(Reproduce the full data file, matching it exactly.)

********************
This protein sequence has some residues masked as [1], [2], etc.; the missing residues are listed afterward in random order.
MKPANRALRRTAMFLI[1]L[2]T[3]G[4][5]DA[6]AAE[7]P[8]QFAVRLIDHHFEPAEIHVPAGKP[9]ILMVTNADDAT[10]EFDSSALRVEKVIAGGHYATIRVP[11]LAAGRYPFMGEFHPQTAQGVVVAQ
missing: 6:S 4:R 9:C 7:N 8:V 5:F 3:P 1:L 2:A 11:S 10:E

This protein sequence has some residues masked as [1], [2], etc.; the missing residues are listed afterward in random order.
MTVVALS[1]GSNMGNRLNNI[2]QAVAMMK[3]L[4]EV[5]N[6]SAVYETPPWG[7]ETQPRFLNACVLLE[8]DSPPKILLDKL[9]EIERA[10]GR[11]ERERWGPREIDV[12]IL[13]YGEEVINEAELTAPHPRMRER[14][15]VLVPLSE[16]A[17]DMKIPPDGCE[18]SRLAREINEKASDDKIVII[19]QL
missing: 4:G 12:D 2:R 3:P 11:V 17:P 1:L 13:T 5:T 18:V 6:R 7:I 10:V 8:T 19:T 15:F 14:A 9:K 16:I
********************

This protein sequence has some residues masked as [1], [2], etc.; the missing residues are listed afterward in random order.
MKPANRALRRTAMFLI[1]L[2]T[3]G[4][5]DA[6]AAE[7]P[8]QFAVRLIDHHFEPAEIHVPAGKP[9]ILMVTNADDAT[10]EFDSSALRVEKVIAGGHYATIRVP[11]LAAGRYPFMGEFHPQTAQGVVVAQ
missing: 6:S 4:R 9:C 7:N 8:V 5:F 3:P 1:L 2:A 11:S 10:E

This protein sequence has some residues masked as [1], [2], etc.; the missing residues are listed afterward in random order.
MTVVALS[1]GSNMGNRLNNI[2]QAVAMMK[3]L[4]EV[5]N[6]SAVYETPPWG[7]ETQPRFLNACVLLE[8]DSPPKILLDKL[9]EIERA[10]GR[11]ERERWGPREIDV[12]IL[13]YGEEVINEAELTAPHPRMRER[14][15]VLVPLSE[16]A[17]DMKIPPDGCE[18]SRLAREINEKASDDKIVII[19]QL
missing: 4:G 12:D 2:R 3:P 11:V 17:P 1:L 13:T 5:T 18:V 6:R 7:I 10:V 8:T 19:T 15:F 14:A 9:K 16:I